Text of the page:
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Virginia Counties
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Virginia Counties

The Commonwealth of Virginia is divided into ninety-five counties and thirty-eight independent cities, which are considered county-equivalents for census purposes.

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Rockingham County, Virginia

Rockingham County Education, Geography, and History

Rockingham County, Virginia Courthouse

 

Etymology - Origin of Rockingham County Name

The county is named for Charles Watson-Wentworth, 2nd Marquess of Rockingham, a British statesman (1730–1782). He was Prime Minister of Great Britain twice, and a keen supporter of constitutional rights for the colonists. During his first term, he repealed the Stamp Act of 1765, reducing the tax burden on the colonies. Appointed again in 1782, upon taking office, he backed the claim for the independence of the Thirteen Colonies, initiating an end to British involvement in the American Revolutionary War. However, he died after only 14 weeks in office.

Demographics:

County QuickFacts: Census Bureau Quick Facts

Rockingham County History

Settlement of the county began in 1727, when Adam Miller (Mueller) staked out a claim on the south fork of the Shenandoah River, near the line that now divides Rockingham County from Page County. On a trip through eastern Virginia, the German-born Miller had heard reports about a lush valley to the west which had been discovered by Governor Alexander Spotswood's legendary Knights of the Golden Horseshoe Expedition, and then moved his family down from Lancaster County, Pennsylvania. In 1741, Miller purchased 820 acres (3.3 km2), including a large lithia spring, near Elkton, Virginia, and lived on this property for the remainder of his life.

Much-increased settlement of this portion of the Colony of Virginia by Europeans began in the 1740s and 1750s. Standing between the Tidewater and Piedmont regions to the east in Virginia and the Shenandoah Valley and the area beyond (known in old Virginia as the "Transmountaine") were the Blue Ridge Mountains. Rather than cross such a formidable physical barrier, most early settlers came southerly up the valley across the Potomac River from Maryland and Pennsylvania. Many followed the Great Wagon Trail, also known as the Valley Pike (US Route 11 in modern times).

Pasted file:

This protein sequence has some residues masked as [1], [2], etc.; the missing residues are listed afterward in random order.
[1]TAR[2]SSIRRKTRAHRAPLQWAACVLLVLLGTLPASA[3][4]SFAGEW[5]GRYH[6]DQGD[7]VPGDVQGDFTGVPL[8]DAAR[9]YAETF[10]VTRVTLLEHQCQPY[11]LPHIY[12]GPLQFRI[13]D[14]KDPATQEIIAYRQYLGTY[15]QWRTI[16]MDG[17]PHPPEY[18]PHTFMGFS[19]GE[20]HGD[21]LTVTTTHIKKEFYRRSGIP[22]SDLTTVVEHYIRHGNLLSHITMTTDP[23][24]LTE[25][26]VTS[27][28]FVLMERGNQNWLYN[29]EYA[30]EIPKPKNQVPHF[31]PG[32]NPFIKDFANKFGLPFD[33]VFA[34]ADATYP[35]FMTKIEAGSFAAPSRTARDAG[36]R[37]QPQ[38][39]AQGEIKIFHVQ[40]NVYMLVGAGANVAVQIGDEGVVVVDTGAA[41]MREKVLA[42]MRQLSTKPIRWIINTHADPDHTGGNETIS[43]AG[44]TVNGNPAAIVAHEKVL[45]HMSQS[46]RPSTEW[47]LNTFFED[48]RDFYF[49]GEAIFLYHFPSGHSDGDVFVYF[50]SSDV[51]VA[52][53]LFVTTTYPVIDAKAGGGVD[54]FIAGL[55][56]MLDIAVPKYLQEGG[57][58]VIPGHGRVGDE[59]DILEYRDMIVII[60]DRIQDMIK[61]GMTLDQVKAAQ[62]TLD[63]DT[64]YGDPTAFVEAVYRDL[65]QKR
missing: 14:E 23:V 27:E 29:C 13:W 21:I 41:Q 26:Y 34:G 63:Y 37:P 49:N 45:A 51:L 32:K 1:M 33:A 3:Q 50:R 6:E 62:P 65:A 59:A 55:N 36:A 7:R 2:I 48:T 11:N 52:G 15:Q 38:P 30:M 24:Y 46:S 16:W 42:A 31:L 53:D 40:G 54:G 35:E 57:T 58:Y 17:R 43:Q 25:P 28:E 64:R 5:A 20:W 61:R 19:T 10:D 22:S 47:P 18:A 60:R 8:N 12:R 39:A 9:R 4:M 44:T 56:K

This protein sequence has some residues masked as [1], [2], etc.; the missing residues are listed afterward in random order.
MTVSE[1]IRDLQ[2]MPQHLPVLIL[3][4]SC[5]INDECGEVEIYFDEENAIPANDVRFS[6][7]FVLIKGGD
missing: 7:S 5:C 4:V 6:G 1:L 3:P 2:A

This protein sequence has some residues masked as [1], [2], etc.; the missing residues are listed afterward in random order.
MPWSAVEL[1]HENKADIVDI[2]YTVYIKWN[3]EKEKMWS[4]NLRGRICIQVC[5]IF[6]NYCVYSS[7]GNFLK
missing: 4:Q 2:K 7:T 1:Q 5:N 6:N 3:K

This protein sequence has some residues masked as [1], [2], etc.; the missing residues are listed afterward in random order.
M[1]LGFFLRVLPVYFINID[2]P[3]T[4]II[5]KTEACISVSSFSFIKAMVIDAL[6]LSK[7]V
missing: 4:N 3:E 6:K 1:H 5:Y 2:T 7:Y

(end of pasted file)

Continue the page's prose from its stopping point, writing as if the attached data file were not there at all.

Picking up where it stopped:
Rockingham County was established in 1778 from Augusta County. Harrisonburg was named as the county seat and incorporated as a town in 1780. Harrisonburg was incorporated as a city in 1916 and separated from Rockingham County (all cities in Virginia are independent cities), but it remains the county seat.

Rockingham County, Virginia formed from Augusta County. [Virginia Counties: Those Resulting from Virginia Legislation, by Morgan Poitiaux Robinson, originally published as Bulletin of the Virginia State Library, Volume 9, January, April, July 1916, reprinted 1992 by Genealogical Publishing Co., Inc., Baltimore, MD.]

Rockingham County was named for Charles Watson-Wentworth, a second marquis of Rockingham, who supported the colonists in their disputes with Great Britain. It was formed from Augusta County in 1778. Its area is 871 square miles, and the county seat is Harrisonburg.

Geography: Land and Water

Rockingham County is the third largest county in Virginia. As reported by the Census Bureau, the county has a total area of 853 square miles (2,210 km2), of which, 851 square miles (2,204 km2) of it is land and 2 square miles (6 km2) of it (0.25%) is water.

Neighboring Counties

Bordering counties are as follows:

  • Pendleton County, West Virginia - west
  • Hardy County, West Virginia - north
  • Shenandoah County, Virginia - northeast
  • Page County, Virginia - east
  • Greene County, Virginia - southeast
  • Albemarle County, Virginia - southeast
  • Augusta County, Virginia - southwest
  • Harrisonburg, Virginia - center (enclave)

Education

Colleges and universities

Bridgewater College Bridgewater, Virginia
Eastern Mennonite University Harrisonburg, Virginia
James Madison University Harrisonburg, Virginia

Virginia Colleges, Universities, & Schools
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